Date of Award

5-2017

Document Type

Thesis

Degree Name

Master of Science (MS)

College/School

College of Education and Human Services

Department/Program

Nutrition and Food Studies

Thesis Sponsor/Dissertation Chair/Project Chair

Lauren Dinour

Committee Member

Yeon Bai

Committee Member

Kathteen Skrobala

Subject(s)

Sugar--Physiological effect, Body mass index, Beverages, College students--Health and hygiene--United States

Abstract

Background: The obesity epidemic in America has become an important topic of public health concern. With an increase of sugar-sweetened beverages (SSBs) in the American diet, much research has been done examining the relationships between obesity, weight gain, body mass index (BMI) and SSBs. Recently, this research has expanded to examining these variables among specific populations, such as university students, to learn how detrimental these beverages have become to the American diet. It is imperative that research is continued to learn more information surrounding university students, weight gain, and its relationship with SSB intake.

Purpose: It is the purpose of this study to determine if there is a relationship between SSB consumption and BMI among university students, and if this relationship differs based on students’ residency.

Methods: Utilizing a snowball sample, participants were recruited from a large, public university in the Northeastern United States, via email listservs, Canvas, and various social media platforms. Participants were considered eligible for participation if they were over the age of 18 years old and a current student at Montclair State University. Participants were asked questions regarding their demographics, motivations for purchasing SSBs, locations for purchasing and consuming SSBs, and a beverage recall. Data were collected in Limesurvey software and exported into Statistical Analysis Software Package (SPSS, IBM) version 24, for analysis. Data analysis included descriptive statistics for descriptive demographics, locations of purchasing and consuming, and motivations for purchasing and consuming, independent sample t-tests to examine differences between groups such as commuters and residents, males and females, and Pearson’s r correlations to determine relationships between variables such as BMI and SSBs.

Results: Of the 200 participants, the majority were undergraduates (81.5%), female (77.5%), Caucasian (66%), and half residential students (50%). One-third (33%) of this sample was overweight or obese as determined by their BMI. Overall, students living on campus have a higher BMI than those living off campus (BMI of 25.29 ±5.35, and 23.97 ± 4.03, respectively) by about 1.32 kg/m2. The average SSB intake among this sample was 13.98 ±22.91 fluid ounces per day, which is two ounces below the national average. This equates to an average of 155 calories per day from SSBs. The students consuming the most SSBs were residential students and students with a meal plan, consuming 16.25 ±26.58 and 19.49 ±27.33 fluid ounces, respectively. Similarly, there was a significant positive relationship between SSB intake and BMI among all students, but especially those living on campus, and those with a meal plan. Correlation of SSB intake and BMI between undergraduate students and graduate students was also found to be positively associated. This correlation is slightly stronger among men than women meaning males consuming excess SSBs are more likely to have an increased BMI. Students most frequently reported consuming SSBs because they enjoy the taste (72%) and to mix with alcohol (50%). Most students reported that they do not consume SSBs to enhance their academic or athletic performance (90%). Even though students living on campus and students with a meal plan are consuming the most SSBs, the majority of these students (62% of commuters and 69% of students with a meal plan) are purchasing SSBs at off-campus locations.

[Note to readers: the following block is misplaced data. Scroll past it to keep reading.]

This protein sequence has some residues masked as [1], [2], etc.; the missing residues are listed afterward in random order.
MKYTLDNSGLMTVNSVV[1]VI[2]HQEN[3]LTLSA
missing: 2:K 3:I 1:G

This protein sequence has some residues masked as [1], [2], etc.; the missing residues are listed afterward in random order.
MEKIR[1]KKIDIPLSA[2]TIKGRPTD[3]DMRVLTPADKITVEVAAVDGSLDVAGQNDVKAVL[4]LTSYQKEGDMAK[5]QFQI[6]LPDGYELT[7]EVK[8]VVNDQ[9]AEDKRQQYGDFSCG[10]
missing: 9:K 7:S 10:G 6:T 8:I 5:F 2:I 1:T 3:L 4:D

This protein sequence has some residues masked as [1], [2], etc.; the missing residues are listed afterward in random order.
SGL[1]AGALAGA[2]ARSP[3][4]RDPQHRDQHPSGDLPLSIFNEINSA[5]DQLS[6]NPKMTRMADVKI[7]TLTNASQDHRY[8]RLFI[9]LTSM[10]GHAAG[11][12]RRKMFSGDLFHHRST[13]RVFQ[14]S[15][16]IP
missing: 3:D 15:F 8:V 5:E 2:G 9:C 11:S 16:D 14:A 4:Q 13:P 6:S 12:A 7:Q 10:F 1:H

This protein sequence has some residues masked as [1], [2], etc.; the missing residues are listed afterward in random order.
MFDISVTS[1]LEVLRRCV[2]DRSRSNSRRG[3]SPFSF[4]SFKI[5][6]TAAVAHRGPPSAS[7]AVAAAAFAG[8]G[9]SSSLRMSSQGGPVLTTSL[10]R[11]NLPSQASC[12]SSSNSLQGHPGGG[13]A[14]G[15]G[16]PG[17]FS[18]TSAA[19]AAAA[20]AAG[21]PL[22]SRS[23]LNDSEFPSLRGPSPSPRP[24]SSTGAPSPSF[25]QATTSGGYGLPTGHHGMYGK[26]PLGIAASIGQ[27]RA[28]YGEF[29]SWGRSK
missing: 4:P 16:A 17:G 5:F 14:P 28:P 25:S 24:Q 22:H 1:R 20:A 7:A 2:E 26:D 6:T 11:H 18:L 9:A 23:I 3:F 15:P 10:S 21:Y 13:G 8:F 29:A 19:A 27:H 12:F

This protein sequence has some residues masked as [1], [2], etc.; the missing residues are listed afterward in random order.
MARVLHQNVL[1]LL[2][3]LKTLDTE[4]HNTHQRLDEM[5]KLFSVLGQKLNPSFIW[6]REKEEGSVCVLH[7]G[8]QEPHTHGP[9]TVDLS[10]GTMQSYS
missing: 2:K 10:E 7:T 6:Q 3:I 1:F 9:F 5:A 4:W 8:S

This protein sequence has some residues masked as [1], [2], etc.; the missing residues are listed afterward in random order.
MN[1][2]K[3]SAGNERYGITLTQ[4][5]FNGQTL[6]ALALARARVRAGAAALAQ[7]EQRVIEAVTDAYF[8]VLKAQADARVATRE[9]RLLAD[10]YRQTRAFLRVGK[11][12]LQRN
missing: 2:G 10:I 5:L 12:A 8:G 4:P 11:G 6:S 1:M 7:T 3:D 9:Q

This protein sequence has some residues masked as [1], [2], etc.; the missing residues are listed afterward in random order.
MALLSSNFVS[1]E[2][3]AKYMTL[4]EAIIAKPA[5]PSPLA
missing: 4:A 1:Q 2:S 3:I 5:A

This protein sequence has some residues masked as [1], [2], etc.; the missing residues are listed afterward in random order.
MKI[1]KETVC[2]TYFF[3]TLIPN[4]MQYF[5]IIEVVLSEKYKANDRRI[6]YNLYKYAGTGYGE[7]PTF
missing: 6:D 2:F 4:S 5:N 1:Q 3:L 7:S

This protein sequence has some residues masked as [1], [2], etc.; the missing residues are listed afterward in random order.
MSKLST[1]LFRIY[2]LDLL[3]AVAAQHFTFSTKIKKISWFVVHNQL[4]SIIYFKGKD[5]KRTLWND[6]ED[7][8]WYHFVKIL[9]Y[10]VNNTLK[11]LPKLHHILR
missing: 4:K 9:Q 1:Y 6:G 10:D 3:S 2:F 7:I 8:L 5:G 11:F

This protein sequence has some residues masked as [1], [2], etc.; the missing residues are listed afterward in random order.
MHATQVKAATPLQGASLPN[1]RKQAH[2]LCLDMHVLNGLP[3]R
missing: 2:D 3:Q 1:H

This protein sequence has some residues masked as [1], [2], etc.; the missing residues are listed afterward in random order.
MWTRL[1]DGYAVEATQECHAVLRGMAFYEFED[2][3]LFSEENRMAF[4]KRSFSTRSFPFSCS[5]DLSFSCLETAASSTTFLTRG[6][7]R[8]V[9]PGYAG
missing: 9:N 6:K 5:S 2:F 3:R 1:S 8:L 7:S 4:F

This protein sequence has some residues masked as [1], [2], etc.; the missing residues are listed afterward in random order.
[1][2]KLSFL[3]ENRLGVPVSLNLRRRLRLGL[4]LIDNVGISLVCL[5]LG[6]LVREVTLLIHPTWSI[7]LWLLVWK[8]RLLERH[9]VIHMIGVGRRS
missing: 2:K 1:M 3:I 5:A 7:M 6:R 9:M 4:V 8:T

Conclusions: The results of this study reveal that there is a significant, positive relationship between SSB intake and BMI among this population of university students. As SSB intake increases, BMI does as well. Students living on campus and students with a meal plan are not only consuming the most of these beverages 16.25 ±26.58 and 19.49 ±27.33 fluid ounces, respectively, but are also experiencing the implications of it, by having a higher BMI than their peers consuming less SSBs. The importance of these findings is that it shows the significance of SSB intake among a university sample in Northern New Jersey. With SSBs being largely consumed among this sample, this relationship should be more closely examined to decrease the risk of obesity among young adults attending university. The completion of this research allows for public health professionals to create an appropriate nutrition education intervention for college students with different living arrangements to decrease the consumption of SSBs overall.

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